Wednesday, November 14, 2012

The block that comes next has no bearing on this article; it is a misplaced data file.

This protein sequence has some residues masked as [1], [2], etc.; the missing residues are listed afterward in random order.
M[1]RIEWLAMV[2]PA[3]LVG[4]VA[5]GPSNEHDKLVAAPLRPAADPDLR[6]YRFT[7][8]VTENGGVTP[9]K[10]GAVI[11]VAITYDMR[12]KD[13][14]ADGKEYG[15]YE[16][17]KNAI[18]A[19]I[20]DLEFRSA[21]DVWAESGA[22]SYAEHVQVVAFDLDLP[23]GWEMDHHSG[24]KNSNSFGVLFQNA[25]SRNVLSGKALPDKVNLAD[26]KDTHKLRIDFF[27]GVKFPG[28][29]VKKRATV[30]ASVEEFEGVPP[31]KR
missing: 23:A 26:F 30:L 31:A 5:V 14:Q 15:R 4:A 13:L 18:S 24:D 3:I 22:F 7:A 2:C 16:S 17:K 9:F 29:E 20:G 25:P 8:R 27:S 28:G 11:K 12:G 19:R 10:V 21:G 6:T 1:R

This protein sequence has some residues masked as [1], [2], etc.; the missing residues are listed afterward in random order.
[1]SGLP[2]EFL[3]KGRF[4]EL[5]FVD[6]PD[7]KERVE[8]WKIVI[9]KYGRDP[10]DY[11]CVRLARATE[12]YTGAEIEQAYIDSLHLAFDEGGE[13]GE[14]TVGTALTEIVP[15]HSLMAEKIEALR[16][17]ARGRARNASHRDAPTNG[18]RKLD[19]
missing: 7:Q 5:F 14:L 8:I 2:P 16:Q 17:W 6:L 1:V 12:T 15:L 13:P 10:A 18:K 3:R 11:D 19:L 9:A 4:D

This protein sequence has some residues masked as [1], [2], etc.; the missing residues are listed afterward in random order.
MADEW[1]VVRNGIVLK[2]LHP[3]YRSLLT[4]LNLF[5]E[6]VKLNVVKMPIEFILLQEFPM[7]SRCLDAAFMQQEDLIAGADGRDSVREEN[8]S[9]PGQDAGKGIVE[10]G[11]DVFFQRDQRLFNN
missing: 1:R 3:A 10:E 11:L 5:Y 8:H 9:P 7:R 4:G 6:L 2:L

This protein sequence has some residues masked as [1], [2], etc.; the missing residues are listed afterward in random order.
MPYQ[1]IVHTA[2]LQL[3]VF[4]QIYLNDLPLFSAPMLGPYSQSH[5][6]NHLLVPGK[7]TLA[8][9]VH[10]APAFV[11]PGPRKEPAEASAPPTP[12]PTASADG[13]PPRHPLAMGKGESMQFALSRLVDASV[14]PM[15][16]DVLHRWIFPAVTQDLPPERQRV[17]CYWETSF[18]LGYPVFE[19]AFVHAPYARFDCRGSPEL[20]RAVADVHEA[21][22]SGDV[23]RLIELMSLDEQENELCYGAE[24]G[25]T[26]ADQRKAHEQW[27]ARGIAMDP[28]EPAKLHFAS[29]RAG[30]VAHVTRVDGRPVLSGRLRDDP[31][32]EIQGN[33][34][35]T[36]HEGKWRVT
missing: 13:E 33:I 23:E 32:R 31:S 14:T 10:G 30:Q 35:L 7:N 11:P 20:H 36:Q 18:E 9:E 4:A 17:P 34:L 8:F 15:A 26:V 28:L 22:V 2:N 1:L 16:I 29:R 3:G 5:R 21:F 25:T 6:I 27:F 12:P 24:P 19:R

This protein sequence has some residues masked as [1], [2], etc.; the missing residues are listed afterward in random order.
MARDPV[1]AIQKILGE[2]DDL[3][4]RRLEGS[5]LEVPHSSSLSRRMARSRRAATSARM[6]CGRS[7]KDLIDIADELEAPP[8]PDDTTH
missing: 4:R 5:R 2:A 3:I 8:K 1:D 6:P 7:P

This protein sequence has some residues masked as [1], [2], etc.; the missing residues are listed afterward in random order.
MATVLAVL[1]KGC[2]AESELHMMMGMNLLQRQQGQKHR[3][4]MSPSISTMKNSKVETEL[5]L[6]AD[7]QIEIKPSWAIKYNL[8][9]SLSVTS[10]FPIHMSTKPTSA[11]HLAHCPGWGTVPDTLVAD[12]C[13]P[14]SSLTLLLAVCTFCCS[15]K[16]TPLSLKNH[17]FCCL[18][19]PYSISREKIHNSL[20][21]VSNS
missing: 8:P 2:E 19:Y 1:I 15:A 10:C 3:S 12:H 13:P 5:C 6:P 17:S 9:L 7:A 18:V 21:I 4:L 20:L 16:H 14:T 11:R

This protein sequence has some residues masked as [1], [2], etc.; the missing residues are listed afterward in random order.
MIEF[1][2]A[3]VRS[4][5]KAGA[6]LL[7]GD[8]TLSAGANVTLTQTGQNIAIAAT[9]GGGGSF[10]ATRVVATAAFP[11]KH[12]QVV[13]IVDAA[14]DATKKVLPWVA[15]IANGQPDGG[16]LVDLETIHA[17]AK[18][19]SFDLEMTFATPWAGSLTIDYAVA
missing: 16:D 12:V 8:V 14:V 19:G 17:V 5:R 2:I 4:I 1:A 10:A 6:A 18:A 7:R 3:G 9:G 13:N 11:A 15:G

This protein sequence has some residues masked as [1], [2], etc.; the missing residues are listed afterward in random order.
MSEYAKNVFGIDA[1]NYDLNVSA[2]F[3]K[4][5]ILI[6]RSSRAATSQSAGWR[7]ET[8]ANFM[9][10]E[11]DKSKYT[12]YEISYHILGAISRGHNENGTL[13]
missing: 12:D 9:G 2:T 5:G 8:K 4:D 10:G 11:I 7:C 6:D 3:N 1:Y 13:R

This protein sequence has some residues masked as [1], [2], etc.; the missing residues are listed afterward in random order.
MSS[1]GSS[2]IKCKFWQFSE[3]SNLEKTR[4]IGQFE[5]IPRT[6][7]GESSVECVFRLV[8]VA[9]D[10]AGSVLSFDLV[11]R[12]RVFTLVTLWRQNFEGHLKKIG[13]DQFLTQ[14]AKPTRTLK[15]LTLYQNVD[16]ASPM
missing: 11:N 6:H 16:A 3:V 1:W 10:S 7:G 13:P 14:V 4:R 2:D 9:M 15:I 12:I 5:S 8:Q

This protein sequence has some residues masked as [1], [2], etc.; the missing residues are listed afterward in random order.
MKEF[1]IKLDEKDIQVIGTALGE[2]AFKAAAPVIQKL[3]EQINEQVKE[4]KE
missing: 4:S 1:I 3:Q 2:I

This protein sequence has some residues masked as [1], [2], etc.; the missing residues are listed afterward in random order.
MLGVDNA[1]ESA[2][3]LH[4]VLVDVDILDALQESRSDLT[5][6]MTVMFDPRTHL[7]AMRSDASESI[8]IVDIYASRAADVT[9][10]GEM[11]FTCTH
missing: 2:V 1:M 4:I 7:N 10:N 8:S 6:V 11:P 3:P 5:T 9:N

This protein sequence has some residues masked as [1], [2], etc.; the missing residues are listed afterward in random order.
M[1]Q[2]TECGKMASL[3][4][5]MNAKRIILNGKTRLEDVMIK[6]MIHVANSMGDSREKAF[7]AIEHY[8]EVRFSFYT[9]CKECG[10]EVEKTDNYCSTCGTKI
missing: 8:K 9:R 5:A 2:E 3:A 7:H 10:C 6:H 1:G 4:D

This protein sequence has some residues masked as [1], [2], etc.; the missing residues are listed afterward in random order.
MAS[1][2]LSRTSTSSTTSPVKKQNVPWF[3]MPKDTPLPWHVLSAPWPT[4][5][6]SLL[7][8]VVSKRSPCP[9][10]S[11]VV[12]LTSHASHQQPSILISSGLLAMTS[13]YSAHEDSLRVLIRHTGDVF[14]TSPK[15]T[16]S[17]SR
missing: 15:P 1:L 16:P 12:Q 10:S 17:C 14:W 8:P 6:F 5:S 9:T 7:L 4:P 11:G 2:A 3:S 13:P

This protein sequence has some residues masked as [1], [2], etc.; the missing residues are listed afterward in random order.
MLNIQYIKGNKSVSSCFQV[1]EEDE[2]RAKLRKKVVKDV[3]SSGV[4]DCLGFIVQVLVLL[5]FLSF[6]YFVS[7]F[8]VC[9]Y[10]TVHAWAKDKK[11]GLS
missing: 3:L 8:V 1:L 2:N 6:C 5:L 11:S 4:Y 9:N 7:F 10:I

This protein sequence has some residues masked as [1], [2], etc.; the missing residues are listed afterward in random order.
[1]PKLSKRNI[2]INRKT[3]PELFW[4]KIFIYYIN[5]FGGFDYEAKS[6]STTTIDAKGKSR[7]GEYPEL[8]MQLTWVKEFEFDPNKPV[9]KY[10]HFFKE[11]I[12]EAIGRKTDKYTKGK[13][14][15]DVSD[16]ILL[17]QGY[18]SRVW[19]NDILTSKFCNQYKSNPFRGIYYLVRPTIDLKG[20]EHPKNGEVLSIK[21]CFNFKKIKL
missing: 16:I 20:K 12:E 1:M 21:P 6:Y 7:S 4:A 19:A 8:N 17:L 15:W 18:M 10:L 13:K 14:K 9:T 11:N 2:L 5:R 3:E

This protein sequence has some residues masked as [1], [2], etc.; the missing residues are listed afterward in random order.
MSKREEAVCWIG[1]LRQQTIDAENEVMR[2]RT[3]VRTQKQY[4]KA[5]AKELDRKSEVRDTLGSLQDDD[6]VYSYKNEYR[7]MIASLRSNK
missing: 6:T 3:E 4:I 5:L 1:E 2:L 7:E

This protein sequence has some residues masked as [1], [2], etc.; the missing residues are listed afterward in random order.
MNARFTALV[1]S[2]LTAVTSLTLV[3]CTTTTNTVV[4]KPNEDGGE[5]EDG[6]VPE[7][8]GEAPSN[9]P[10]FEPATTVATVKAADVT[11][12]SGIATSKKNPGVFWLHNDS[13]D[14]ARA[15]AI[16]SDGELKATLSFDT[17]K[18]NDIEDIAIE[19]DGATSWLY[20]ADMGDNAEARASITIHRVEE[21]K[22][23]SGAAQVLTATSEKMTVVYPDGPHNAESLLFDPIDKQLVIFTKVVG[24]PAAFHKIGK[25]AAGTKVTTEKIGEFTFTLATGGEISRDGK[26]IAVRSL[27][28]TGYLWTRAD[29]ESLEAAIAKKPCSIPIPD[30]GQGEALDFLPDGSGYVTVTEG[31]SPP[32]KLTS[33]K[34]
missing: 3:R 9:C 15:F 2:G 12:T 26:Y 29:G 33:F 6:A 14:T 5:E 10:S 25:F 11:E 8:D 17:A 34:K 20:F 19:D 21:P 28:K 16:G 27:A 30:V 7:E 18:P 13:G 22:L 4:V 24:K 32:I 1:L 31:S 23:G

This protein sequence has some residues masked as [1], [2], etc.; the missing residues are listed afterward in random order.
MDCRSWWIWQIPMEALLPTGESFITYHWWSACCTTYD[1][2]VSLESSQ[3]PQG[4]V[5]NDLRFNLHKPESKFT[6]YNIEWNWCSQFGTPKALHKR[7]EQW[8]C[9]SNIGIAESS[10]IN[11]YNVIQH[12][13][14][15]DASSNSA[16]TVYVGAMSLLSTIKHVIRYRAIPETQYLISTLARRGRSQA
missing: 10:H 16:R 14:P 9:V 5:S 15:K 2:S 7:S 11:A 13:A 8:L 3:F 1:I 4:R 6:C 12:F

The economic-nexus standard has gained significant support during the last decade as the proper standard for determining the scope of states’ taxing powers under the Dormant Commerce Clause. Unfortunately, however, despite the widespread acceptance of that standard in the abstract, there is no uniform understanding of what economic nexus actually means. State courts that have adopted that standard have generally failed to explain its parameters, and those few courts that have actually addressed the scope of economic nexus have adopted artificially high standards that severely restrict its reach. Actions by state legislatures and revenue authorities have been much the same. Uncertainty reigns, yet those disparate approaches to the same constitutional standard have yet to receive scholarly attention. This article fills that void by analyzing state actions in this area and by evaluating how states’ different formulations for economic nexus will likely develop over time. That analysis shows that states’ economic-nexus formulations have little theoretical or jurisprudential grounding and will necessarily change and deteriorate over time. As a result, states’ actions in this area will be non-uniform and will maintain the significant uncertainty that currently exists. Federal attention to economic nexus is thus warranted to prevent state actions from undermining the goals of the Dormant Commerce Clause. This article analyzes several potential federal responses and concludes that Congress should intervene and adopt a federal factor-nexus standard based on the Multistate Tax Commission’s model formulation.